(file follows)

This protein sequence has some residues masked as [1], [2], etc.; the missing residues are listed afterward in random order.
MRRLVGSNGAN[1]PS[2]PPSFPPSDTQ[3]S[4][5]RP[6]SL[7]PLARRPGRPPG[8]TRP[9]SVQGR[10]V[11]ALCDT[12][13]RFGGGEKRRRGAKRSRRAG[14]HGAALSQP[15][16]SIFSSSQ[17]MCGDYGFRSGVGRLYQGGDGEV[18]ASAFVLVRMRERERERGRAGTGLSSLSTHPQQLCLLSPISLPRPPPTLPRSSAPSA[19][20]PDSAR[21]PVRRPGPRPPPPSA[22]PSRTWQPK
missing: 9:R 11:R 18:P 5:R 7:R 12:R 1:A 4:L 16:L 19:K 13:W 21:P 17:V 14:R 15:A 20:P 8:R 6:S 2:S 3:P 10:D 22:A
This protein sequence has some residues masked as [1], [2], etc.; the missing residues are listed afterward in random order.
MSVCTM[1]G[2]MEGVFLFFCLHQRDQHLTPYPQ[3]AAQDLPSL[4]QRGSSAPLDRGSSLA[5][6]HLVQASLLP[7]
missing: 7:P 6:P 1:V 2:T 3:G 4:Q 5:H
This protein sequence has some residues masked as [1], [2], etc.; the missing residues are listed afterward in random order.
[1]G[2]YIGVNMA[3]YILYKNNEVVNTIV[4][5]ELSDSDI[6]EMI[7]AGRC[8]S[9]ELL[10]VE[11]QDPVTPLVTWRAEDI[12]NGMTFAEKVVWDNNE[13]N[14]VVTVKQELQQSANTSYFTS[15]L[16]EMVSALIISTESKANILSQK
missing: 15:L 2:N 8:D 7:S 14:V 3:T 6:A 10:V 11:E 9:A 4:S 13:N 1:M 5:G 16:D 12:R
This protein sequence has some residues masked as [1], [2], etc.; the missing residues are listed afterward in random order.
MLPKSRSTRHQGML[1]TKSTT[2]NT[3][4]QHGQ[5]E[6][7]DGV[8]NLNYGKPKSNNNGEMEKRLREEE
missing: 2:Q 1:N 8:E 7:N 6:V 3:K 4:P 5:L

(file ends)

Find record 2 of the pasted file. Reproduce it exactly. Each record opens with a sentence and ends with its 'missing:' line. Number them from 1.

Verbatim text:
This protein sequence has some residues masked as [1], [2], etc.; the missing residues are listed afterward in random order.
MSVCTM[1]G[2]MEGVFLFFCLHQRDQHLTPYPQ[3]AAQDLPSL[4]QRGSSAPLDRGSSLA[5][6]HLVQASLLP[7]
missing: 7:P 6:P 1:V 2:T 3:G 4:Q 5:H